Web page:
The United States could be at war with North Korea by Wednesday. The scenario, as laid out by Ambassador Wendy Sherman at The New Yorker Festival’s North Korea panel, could go something like this.
Tuesday, October 10: North Korea tests a new long range missile to celebrate the anniversary of the founding of the communist party and to show it can hit the United States.
Wednesday, October 11: Donald Trump decertifies the Iranian nuclear treaty, despite reports from the International Atomic Energy Commission that Iran is complying.
Thursday, October 12: The United States pulls out of the Iran deal, and war starts with North Korea.
Ambassador Sherman served as special adviser on North Korea to President Bill Clinton, and was the lead American negotiator the Iran nuclear deal. She did not specify what the spark would be that could touch off a war with North Korea or who would initiate it, but instead pointed out that the danger was an escalating cycle that would override the rationality of the two sides.
Ambassador Sherman was on the panel with James R. Clapper, Jr., the former U.S. director of national intelligence, having held the position under President Barack Obama from 2010 to 2017, Suki Kim, is the author of the Times best-seller “Without You, There Is No Us: Undercover Among the Sons of North Korean Elite” and the novel “The Interpreter,” Robert E. Kelly, a professor in the Department of Political Science and Diplomacy at Pusan National University, and the famed BBC dad, and Sue Mi Terry, the senior adviser on Korea for BowerGroupAsia, and who was formerly a senior analyst for the C.I.A., focusing on Korean issues. The panel was moderated by New Yorker staff writer Evan Osnos.
This distinguished panel did have some good news. They say that nearly everyone who studies North Korea agrees on two points.
- Kim Jong Un is not suicidal, and is primarily concerned with preserving his regime, which leads to…
- North Korea is not going to attack the United States directly.
These conclusions are based on the notion that Kim Jong Un is rational person. That rationality also means that he will not give up his nuclear weapons, because he is worried about suffering the same fate as Muammar Gaddafi, who gave up nuclear weapons and ended up deposed and dead, Ms. Terry said.
So the question becomes whether or not the United States could live with a nuclear armed North Korea that is capable of sending a nuclear tipped ICBM to the United States. The question becomes one of living in a kind of cold war existence with the North Koreans. On one hand, there is a belief that the North Koreans would be unlikely to ever do anything of the sort because they know that it would be the end of their country. On the other hand, there are some observers who believe that the North Koreans would try to blackmail the United States with its nuclear arsenal so that U.S. troops would leave and North Korea could try to take over the whole peninsula.
Prof. Kelly dismissed the second idea as unlikely because the Koreans would never be able to absorb the South Korean people into their society even if they could beat South Korea’s larger, and better equipped army. The South Korean people would never accept a repressive regime, and being far more numerous would overwhelm the North Korean culture. Additionally, they would never buy the notion of King Jon Un as a god-like ruler, not having been indoctrinated into that notion since birth.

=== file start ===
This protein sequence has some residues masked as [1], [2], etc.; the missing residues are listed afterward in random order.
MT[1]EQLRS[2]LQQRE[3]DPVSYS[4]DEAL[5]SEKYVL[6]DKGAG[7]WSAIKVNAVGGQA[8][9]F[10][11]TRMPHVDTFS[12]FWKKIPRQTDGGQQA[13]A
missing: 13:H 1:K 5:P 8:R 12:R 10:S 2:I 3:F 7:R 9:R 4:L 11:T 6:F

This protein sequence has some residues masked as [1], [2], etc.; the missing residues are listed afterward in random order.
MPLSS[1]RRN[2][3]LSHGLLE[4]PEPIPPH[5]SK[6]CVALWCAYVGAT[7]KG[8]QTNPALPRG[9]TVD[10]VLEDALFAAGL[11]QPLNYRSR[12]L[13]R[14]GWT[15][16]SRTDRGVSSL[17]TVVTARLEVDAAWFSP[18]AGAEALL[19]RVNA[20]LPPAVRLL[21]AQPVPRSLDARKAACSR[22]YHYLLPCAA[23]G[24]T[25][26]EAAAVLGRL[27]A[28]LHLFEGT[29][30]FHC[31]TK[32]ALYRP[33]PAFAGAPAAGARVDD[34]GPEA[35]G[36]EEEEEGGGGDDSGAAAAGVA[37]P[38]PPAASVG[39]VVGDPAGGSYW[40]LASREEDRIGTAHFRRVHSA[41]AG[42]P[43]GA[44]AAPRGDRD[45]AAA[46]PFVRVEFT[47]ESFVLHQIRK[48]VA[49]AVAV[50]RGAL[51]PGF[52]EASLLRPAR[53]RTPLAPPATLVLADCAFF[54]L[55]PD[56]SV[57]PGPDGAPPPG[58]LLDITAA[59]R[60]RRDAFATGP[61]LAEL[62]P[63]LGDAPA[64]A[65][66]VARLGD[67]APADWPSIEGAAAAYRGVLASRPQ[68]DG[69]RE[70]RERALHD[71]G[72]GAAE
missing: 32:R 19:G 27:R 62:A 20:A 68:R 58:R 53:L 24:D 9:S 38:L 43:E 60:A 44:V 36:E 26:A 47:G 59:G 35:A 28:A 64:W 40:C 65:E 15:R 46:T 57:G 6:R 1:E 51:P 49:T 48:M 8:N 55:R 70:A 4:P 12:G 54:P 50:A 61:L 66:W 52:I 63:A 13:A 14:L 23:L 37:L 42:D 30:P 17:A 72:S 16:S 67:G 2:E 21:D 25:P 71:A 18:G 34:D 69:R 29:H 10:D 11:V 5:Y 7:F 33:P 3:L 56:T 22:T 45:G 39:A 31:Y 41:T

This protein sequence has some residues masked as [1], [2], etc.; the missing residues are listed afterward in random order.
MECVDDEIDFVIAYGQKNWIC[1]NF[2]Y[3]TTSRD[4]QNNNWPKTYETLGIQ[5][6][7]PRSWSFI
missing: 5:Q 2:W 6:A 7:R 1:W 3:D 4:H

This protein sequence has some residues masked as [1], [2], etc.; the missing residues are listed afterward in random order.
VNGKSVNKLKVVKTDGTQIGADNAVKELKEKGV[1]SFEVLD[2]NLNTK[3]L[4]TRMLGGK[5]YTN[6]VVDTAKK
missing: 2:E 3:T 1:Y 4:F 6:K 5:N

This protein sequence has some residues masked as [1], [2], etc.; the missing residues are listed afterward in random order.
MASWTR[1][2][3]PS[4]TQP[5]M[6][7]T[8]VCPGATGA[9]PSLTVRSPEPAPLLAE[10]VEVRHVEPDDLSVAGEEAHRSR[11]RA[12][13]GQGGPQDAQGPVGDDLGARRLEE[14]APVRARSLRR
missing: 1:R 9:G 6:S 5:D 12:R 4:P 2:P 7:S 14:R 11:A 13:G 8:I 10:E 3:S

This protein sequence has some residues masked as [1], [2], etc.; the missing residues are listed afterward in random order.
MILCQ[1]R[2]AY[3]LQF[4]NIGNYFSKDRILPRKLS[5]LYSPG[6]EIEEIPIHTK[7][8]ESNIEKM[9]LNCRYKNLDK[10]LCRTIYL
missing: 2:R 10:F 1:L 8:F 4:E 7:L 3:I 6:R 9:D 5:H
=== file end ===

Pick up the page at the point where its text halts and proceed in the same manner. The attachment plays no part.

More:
The indoctrination of the North Korean people is what makes the problem of North Korea more difficult. Ms. Kim pointed out that the people of North Korea are somewhat infantilized by the constant control and that they have no context to think about their regime from the outside world. So, it makes sense for the average north Korean to believe that the United States is an enemy poised to attack them at any moment and that the dear leader is the only one who can save the people. She believes the long term strategy for dealing with Korea is to try to get information into Korea about the world outside so that they can rethink their situation, but she and the rest of panel admit this is a long play and not enough to deal with the current nuclear situation.
Mr. Clapper said that there are signs of hope in that the a member of the younger generation had said to him on one visit that “I have been to Seoul and I have seen what is there” in a way that made him think that the official had second thoughts about how great North Korea is. Mr. Clapper also pointed out that unless there is some kind of carrot to go with the threat of sticks, there would not likely be much movement in the situation. He thinks that the North Koreans will need to be accepted into the nuclear club and told to act like grownups now that they are in it.
One further complication in all of this is that China wants North Korea as a buffer against South Korea, the United States and Japan, despite being South Korea’s largest trading partner. Convincing China that a regime change in North Korea would be ideal is probably the easiest bet for change, but that is a tall order.
Ultimately, the panel agreed that it will take more than one thing to solve the North Korea problem successfully. As Ambassador Sherman said, the United States will need to use every tool it has, diplomacy, the credible threat of force to support diplomacy, sanctions, public diplomacy to the North Korean people, cyber warfare, and even basketball diplomacy with the likes of Dennis Rodman.
With any luck, we all won’t be singing the blues about Sad News from Korea.